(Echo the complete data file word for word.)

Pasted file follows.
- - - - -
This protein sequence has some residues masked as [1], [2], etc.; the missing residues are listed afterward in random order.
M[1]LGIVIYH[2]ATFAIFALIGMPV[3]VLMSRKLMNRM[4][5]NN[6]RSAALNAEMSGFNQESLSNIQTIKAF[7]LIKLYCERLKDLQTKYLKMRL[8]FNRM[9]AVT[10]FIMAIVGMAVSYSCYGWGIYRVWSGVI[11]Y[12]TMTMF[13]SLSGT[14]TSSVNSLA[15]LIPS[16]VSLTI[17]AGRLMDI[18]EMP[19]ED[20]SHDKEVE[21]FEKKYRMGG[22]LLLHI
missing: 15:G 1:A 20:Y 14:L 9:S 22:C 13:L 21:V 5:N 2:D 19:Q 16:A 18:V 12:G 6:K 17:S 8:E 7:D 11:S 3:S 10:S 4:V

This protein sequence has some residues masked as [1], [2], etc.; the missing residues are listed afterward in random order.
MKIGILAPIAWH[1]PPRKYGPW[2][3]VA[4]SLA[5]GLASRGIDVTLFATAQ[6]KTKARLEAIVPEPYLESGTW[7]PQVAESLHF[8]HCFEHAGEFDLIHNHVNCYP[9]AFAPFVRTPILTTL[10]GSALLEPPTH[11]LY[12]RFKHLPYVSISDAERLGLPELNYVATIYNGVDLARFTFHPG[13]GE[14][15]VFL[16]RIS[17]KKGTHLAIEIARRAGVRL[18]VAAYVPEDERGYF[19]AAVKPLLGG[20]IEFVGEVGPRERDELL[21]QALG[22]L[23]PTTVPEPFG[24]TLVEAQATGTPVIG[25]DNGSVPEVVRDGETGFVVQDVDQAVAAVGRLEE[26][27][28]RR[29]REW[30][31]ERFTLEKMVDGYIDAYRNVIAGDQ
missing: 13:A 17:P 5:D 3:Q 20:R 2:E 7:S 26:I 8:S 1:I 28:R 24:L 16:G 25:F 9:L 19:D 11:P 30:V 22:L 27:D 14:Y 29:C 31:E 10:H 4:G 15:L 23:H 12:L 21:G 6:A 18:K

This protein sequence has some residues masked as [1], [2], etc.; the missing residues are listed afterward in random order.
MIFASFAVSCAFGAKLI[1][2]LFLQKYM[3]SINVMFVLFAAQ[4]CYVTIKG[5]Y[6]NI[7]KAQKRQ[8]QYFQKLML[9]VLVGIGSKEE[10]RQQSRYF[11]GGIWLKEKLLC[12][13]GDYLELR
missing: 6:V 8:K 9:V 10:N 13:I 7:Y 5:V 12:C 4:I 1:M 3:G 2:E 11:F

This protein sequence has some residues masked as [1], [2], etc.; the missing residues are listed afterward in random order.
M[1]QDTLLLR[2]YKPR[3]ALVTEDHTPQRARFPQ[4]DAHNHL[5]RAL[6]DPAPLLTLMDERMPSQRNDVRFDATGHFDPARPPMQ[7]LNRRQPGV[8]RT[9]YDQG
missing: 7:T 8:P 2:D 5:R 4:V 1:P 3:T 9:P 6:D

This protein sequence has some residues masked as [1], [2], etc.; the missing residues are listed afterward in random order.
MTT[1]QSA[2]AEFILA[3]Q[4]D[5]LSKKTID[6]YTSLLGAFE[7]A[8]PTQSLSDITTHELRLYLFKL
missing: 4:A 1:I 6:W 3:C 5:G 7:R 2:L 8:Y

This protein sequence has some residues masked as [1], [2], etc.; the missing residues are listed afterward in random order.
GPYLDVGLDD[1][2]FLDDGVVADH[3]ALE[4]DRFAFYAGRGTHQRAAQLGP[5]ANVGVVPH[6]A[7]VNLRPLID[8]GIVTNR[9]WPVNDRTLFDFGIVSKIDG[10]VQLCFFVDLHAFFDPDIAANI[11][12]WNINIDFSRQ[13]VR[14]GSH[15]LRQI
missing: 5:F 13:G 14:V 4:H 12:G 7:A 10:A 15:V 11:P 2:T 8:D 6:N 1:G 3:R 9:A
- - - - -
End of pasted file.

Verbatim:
This protein sequence has some residues masked as [1], [2], etc.; the missing residues are listed afterward in random order.
M[1]LGIVIYH[2]ATFAIFALIGMPV[3]VLMSRKLMNRM[4][5]NN[6]RSAALNAEMSGFNQESLSNIQTIKAF[7]LIKLYCERLKDLQTKYLKMRL[8]FNRM[9]AVT[10]FIMAIVGMAVSYSCYGWGIYRVWSGVI[11]Y[12]TMTMF[13]SLSGT[14]TSSVNSLA[15]LIPS[16]VSLTI[17]AGRLMDI[18]EMP[19]ED[20]SHDKEVE[21]FEKKYRMGG[22]LLLHI
missing: 15:G 1:A 20:Y 14:L 9:S 22:C 13:L 21:V 5:N 2:D 19:Q 16:A 18:V 12:G 6:K 17:S 8:E 7:D 11:S 3:S 10:S 4:V

This protein sequence has some residues masked as [1], [2], etc.; the missing residues are listed afterward in random order.
MKIGILAPIAWH[1]PPRKYGPW[2][3]VA[4]SLA[5]GLASRGIDVTLFATAQ[6]KTKARLEAIVPEPYLESGTW[7]PQVAESLHF[8]HCFEHAGEFDLIHNHVNCYP[9]AFAPFVRTPILTTL[10]GSALLEPPTH[11]LY[12]RFKHLPYVSISDAERLGLPELNYVATIYNGVDLARFTFHPG[13]GE[14][15]VFL[16]RIS[17]KKGTHLAIEIARRAGVRL[18]VAAYVPEDERGYF[19]AAVKPLLGG[20]IEFVGEVGPRERDELL[21]QALG[22]L[23]PTTVPEPFG[24]TLVEAQATGTPVIG[25]DNGSVPEVVRDGETGFVVQDVDQAVAAVGRLEE[26][27][28]RR[29]REW[30][31]ERFTLEKMVDGYIDAYRNVIAGDQ
missing: 13:A 17:P 5:D 3:Q 20:R 2:E 7:S 26:I 8:S 1:I 28:R 24:L 16:G 25:F 9:L 19:D 11:P 30:V 22:L 27:D 14:Y 29:C 31:E 10:H 4:G 15:L 23:H 12:L 21:G 6:A 18:K

This protein sequence has some residues masked as [1], [2], etc.; the missing residues are listed afterward in random order.
MIFASFAVSCAFGAKLI[1][2]LFLQKYM[3]SINVMFVLFAAQ[4]CYVTIKG[5]Y[6]NI[7]KAQKRQ[8]QYFQKLML[9]VLVGIGSKEE[10]RQQSRYF[11]GGIWLKEKLLC[12][13]GDYLELR
missing: 6:V 8:K 9:V 10:N 13:I 7:Y 5:V 12:C 4:I 1:M 3:G 2:E 11:F

This protein sequence has some residues masked as [1], [2], etc.; the missing residues are listed afterward in random order.
M[1]QDTLLLR[2]YKPR[3]ALVTEDHTPQRARFPQ[4]DAHNHL[5]RAL[6]DPAPLLTLMDERMPSQRNDVRFDATGHFDPARPPMQ[7]LNRRQPGV[8]RT[9]YDQG
missing: 7:T 8:P 2:D 5:R 4:V 1:P 3:T 9:P 6:D

This protein sequence has some residues masked as [1], [2], etc.; the missing residues are listed afterward in random order.
MTT[1]QSA[2]AEFILA[3]Q[4]D[5]LSKKTID[6]YTSLLGAFE[7]A[8]PTQSLSDITTHELRLYLFKL
missing: 4:A 1:I 6:W 3:C 5:G 7:R 2:L 8:Y

This protein sequence has some residues masked as [1], [2], etc.; the missing residues are listed afterward in random order.
GPYLDVGLDD[1][2]FLDDGVVADH[3]ALE[4]DRFAFYAGRGTHQRAAQLGP[5]ANVGVVPH[6]A[7]VNLRPLID[8]GIVTNR[9]WPVNDRTLFDFGIVSKIDG[10]VQLCFFVDLHAFFDPDIAANI[11][12]WNINIDFSRQ[13]VR[14]GSH[15]LRQI
missing: 5:F 13:G 14:V 4:H 12:G 7:A 10:A 15:V 11:P 2:T 8:D 6:N 1:G 3:R 9:A